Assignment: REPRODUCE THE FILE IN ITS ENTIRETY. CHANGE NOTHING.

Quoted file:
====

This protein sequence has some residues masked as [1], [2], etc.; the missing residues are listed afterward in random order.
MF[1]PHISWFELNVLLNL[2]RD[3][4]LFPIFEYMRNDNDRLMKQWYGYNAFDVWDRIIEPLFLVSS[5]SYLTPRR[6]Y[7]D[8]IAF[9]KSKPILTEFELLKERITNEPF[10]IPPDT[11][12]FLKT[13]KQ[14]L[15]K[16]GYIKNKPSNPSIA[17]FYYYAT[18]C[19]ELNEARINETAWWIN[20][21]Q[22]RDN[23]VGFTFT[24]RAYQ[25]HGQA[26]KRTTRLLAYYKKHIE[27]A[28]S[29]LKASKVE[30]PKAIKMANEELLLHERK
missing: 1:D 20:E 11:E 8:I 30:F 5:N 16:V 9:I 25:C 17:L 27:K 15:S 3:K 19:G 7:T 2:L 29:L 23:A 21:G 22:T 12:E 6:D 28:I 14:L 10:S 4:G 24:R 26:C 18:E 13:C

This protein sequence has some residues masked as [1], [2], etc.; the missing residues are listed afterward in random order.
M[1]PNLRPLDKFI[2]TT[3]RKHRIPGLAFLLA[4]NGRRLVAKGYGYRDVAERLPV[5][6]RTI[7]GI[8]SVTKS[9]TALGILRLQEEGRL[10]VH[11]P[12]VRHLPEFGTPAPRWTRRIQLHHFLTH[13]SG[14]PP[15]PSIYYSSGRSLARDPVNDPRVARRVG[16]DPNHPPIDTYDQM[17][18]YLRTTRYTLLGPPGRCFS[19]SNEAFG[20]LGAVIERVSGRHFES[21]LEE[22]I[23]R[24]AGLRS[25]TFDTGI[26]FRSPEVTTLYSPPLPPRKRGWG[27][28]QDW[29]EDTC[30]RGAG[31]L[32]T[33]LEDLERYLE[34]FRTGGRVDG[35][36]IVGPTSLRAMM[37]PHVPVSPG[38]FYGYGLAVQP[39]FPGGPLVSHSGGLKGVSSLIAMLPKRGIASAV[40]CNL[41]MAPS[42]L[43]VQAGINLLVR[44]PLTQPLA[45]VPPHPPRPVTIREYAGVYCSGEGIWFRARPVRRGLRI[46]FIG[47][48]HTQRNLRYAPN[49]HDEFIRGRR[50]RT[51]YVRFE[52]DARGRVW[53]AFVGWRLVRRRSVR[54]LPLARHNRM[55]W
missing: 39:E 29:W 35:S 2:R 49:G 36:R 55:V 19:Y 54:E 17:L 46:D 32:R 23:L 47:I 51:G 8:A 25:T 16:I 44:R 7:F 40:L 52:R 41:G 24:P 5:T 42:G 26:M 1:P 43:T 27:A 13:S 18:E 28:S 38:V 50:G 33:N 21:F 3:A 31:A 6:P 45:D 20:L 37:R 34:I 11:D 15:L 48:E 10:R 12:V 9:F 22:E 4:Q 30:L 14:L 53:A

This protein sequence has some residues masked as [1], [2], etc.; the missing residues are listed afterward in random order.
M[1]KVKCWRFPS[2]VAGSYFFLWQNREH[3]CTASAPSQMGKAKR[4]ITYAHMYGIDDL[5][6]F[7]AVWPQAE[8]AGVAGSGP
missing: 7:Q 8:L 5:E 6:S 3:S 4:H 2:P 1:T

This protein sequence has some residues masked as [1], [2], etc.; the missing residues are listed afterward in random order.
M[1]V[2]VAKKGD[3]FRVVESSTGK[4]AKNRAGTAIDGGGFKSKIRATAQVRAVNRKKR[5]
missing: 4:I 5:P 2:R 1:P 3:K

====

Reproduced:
This protein sequence has some residues masked as [1], [2], etc.; the missing residues are listed afterward in random order.
MF[1]PHISWFELNVLLNL[2]RD[3][4]LFPIFEYMRNDNDRLMKQWYGYNAFDVWDRIIEPLFLVSS[5]SYLTPRR[6]Y[7]D[8]IAF[9]KSKPILTEFELLKERITNEPF[10]IPPDT[11][12]FLKT[13]KQ[14]L[15]K[16]GYIKNKPSNPSIA[17]FYYYAT[18]C[19]ELNEARINETAWWIN[20][21]Q[22]RDN[23]VGFTFT[24]RAYQ[25]HGQA[26]KRTTRLLAYYKKHIE[27]A[28]S[29]LKASKVE[30]PKAIKMANEELLLHERK
missing: 1:D 20:E 11:E 8:I 30:F 5:N 16:V 9:I 25:C 17:L 27:K 15:S 3:K 19:G 7:T 2:L 29:L 23:A 21:G 22:T 12:E 6:D 28:I 14:L 10:S 4:G 24:R 26:C 18:E 13:C

This protein sequence has some residues masked as [1], [2], etc.; the missing residues are listed afterward in random order.
M[1]PNLRPLDKFI[2]TT[3]RKHRIPGLAFLLA[4]NGRRLVAKGYGYRDVAERLPV[5][6]RTI[7]GI[8]SVTKS[9]TALGILRLQEEGRL[10]VH[11]P[12]VRHLPEFGTPAPRWTRRIQLHHFLTH[13]SG[14]PP[15]PSIYYSSGRSLARDPVNDPRVARRVG[16]DPNHPPIDTYDQM[17][18]YLRTTRYTLLGPPGRCFS[19]SNEAFG[20]LGAVIERVSGRHFES[21]LEE[22]I[23]R[24]AGLRS[25]TFDTGI[26]FRSPEVTTLYSPPLPPRKRGWG[27][28]QDW[29]EDTC[30]RGAG[31]L[32]T[33]LEDLERYLE[34]FRTGGRVDG[35][36]IVGPTSLRAMM[37]PHVPVSPG[38]FYGYGLAVQP[39]FPGGPLVSHSGGLKGVSSLIAMLPKRGIASAV[40]CNL[41]MAPS[42]L[43]VQAGINLLVR[44]PLTQPLA[45]VPPHPPRPVTIREYAGVYCSGEGIWFRARPVRRGLRI[46]FIG[47][48]HTQRNLRYAPN[49]HDEFIRGRR[50]RT[51]YVRFE[52]DARGRVW[53]AFVGWRLVRRRSVR[54]LPLARHNRM[55]W
missing: 39:E 29:W 35:S 2:R 49:G 36:R 55:V 19:Y 54:E 17:L 46:D 32:R 23:L 47:I 51:G 8:A 25:T 16:I 44:R 7:F 40:L 52:R 41:G 24:P 5:T 42:G 26:M 1:P 43:T 27:A 13:S 18:E 28:S 38:V 50:G 33:N 21:F 3:A 31:A 6:P 45:D 20:L 37:R 34:I 11:D 15:L 48:E 10:R 12:V 9:F 22:E 4:Q 30:L 14:L 53:A

This protein sequence has some residues masked as [1], [2], etc.; the missing residues are listed afterward in random order.
M[1]KVKCWRFPS[2]VAGSYFFLWQNREH[3]CTASAPSQMGKAKR[4]ITYAHMYGIDDL[5][6]F[7]AVWPQAE[8]AGVAGSGP
missing: 7:Q 8:L 5:E 6:S 3:S 4:H 2:P 1:T

This protein sequence has some residues masked as [1], [2], etc.; the missing residues are listed afterward in random order.
M[1]V[2]VAKKGD[3]FRVVESSTGK[4]AKNRAGTAIDGGGFKSKIRATAQVRAVNRKKR[5]
missing: 4:I 5:P 2:R 1:P 3:K